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AU chief accuses ICC of selective justice
African Union Commission (AUC) Chairperson Jean Ping Tuesday launched a blistering attack on the International Criminal Court (ICC), accusing it of seeking to perpetuate the myth that African governments and leaders are inherently criminal and incapable of any good. Speaking at press briefing here, he said that the ICC was established to try Africans only as it had so far failed to take decisive action on leaders in the West, who have committed worse crimes that some African leaders are being accused of. "The ICC was created to try Africans," he said in response to concerns about impunity on the continent.
The AUC chief was responding to questions about the warrants of arrests against the Sudanese President Hassan Oman el Bashir, whom is wanted for crimes against humanity the Hague-based court. The crisis in Sudan is expected to feature prominently at the 12th AU heads of state summit, which holds 1-3 February.
Instructively, the AU chief's tongue-lashing of the ICC comes shortly after the trial of Democratic Republic of Congo former rebel leaders, Mr Jean Pierre Bemba and Thomas Lubanga, commenced at The Hague. "International law should not be wielded (as) the big stick (by) strong nations used to pummel the weak ones. We are against selective justice. If we have to be fair, the Georgian president, who is being accused by Russia of genocide, must face similar justice," Ping said.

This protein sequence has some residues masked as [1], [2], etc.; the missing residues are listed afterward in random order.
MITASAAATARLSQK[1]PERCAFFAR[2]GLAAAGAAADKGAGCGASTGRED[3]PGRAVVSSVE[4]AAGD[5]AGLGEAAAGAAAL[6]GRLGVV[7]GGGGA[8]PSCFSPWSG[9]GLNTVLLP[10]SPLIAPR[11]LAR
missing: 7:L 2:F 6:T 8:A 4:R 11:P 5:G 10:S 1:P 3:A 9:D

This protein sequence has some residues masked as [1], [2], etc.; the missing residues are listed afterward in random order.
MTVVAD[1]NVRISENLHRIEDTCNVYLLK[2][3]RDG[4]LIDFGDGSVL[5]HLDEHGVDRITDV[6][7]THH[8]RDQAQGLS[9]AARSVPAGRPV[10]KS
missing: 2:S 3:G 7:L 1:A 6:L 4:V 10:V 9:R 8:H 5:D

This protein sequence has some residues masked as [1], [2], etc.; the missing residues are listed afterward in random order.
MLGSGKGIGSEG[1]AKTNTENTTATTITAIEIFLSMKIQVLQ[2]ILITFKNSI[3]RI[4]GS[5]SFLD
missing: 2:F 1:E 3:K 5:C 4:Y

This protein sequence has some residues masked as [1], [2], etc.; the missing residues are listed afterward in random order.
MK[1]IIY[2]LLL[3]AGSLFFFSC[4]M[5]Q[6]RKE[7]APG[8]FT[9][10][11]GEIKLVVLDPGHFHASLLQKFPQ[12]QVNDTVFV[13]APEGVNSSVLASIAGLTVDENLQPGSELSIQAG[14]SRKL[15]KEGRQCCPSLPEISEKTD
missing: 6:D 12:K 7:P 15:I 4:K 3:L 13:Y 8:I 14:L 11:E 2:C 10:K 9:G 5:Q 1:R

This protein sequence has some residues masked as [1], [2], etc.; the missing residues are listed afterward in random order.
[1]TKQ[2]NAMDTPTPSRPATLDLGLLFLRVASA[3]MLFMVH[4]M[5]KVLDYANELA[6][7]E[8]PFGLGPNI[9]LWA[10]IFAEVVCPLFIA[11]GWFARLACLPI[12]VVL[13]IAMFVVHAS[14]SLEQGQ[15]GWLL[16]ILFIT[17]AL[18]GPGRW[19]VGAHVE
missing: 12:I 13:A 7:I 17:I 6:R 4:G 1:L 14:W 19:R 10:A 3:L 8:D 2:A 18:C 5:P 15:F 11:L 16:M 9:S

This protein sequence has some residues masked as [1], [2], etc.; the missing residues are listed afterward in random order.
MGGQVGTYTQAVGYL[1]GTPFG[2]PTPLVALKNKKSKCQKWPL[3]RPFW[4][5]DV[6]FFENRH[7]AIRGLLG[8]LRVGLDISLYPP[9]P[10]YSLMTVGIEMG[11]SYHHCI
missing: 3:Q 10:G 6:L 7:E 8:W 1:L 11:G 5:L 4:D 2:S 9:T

He said that the AU had invoked Article 16 of the Rome Statute, which created the ICC, to suspend the warrants against the Sudanese leader.Ping said that the invocation of Article 16 should not be construed to suggest that the continent was tolerant of impunity. "We must acknowledge that there are serious governance problems on the continent that we must address urgently," he said.